Changes in Stillbirth and Infant Mortality Associated With Increases in Preterm Birth Among Twins
Objective. To examine whether the recent substantial increase in preterm birth among twins has been associated with changes in fetal and infant mortality.
Design. Cohort study based on information in the linked live birth, stillbirth, and mortality databases of Statistics Canada.
Setting. Ten of 12 provinces and territories in Canada.
Participants. All twin live births and stillbirths between 1985 and 1996, along with information on deaths during infancy (1985–1997).
Main Outcome Measure. Fetal and infant mortality rates.
Results. The rate of preterm birth among twin live births increased significantly by 17% (95% confidence interval: 14%–20%) from 42.5% between 1985 and 1987 to 49.6% between 1994 and 1996. Overall, stillbirth rates among twins declined from 22.4 per 1000 total births in 1985 to 1987 to 18.8 per 1000 total births in 1994 to 1996. Among twin fetuses ≥34 weeks' gestation, stillbirth rates decreased from 9.5 per 1000 in 1985 to 1987 to 5.4 per 1000 fetuses at risk in 1994 to 1996. Infant mortality rates among twin live births declined substantially in all categories of gestational age above 24 weeks except for live births at 32 to 33 and 34 to 36 weeks' gestation.
Conclusions. The recent increase in preterm birth among twins was associated with a substantial reduction in stillbirth rates at and near term gestation. Infant mortality rates declined concurrently, although the absence of a significant decrease in infant mortality among twin live births at 32 to 33 and 34 to 36 weeks' gestational age needs additional scrutiny.
Recent increases in maternal age and in the use of ovarian stimulation and in vitro fertilization have led to increases in the frequency of twins and triplet and higher-order multiple births.1–4 In Canada, multiple births increased in frequency from 18.2 per 1000 total births in 1974 to 19.3 in 1980, 21.2 in 1990, and 25.3 in 1997,5–8 while twin births increased from 17.9 per 1000 total births in 1974 to 18.9 in 1980, 20.5 in 1990, and 24.2 in 1997.5–8 Because twin births constitute over 95% of multiple births, most of the absolute increase in multiple births can be attributed to increases in twins, although on a relative scale, triplet and higher-order multiples have increased to a far greater extent.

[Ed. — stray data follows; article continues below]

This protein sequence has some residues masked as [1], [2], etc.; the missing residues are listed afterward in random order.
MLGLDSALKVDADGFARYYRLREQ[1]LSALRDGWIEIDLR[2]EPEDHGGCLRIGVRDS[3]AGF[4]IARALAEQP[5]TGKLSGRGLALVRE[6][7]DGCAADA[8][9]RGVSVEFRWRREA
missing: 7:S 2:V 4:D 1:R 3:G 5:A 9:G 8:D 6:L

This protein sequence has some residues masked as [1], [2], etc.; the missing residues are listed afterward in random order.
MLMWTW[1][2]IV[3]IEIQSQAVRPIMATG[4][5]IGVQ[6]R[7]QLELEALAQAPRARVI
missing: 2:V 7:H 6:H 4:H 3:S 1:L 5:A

Over the same time period, there has been a substantial increase in the rate of preterm birth (<37 weeks' gestation) among multiple births.9,,10 In Canada, the rate of preterm birth among multiple births increased from 33% in 1974 to 40% in 1981 to 1983, 50% in 1992 to 1994, and 53% in 1997.5–8 The mean gestational age of twin live births has decreased from 36.5 weeks in 1981 to 1983 to 35.8 weeks in 1992 to 1994.9 Similarly, in the United States preterm birth rates among twins have increased from 41% in 1981 to 55% in 1997.10
This large increase in preterm birth among multiple births contrasts with a modest increase in preterm birth among singletons (increases of 25% vs 5% among multiple births vs singletons, respectively, between 1981–1983 and 1992–1994).9 Although the increase in preterm birth among both singletons11 and multiple births10,,12 seems to be primarily attributable to increases in preterm induction/cesarean section, the increase in preterm birth was associated with a decline in fetal mortality among singletons but not among multiple births.9 If increased obstetric intervention is saving compromised singleton fetuses through early delivery, it is unclear why this anticipated benefit is not evident among multiple births, given the rising rates of preterm birth. Furthermore, although infant mortality among both singletons and twins has decreased over the period when preterm birth rates have increased,8,,10 it is unclear whether the decline in infant mortality among twins has been related to obstetric intervention or to other factors, such as the temporal decline in sudden infant death syndrome. We therefore conducted a study to examine changes in gestational age-specific, birth weight-specific, and cause of death-specific fetal and infant mortality among twin births in Canada in relation to concurrent increases in preterm birth.
We used data from the live-birth and stillbirth databases of Statistics Canada for the years 1985 to 1996 and data from the mortality database for the years 1985 to 1997. Information in these databases is obtained from live birth, stillbirth, and death registrations. Information on gestational age in the live birth and stillbirth registrations is obtained from the responsible physician or the mother. The live birth and mortality databases were linked using a previously validated probabilistic methodology13,,14 to obtain perinatal information on infant deaths. The linkage process involved a comparison of fields common to records within both databases, an assignment of weights based on the closeness of the ensuing matches, and a global assessment of the likelihood of a valid match. Relevant birth and death registration documents were examined to resolve tentative links. The completeness and validity of the linked data has been studied for deaths that occurred in 2 provinces (infant deaths in Nova Scotia and neonatal deaths in Alberta) using information from hospital sources; 99% of such deaths were located within the linked files.15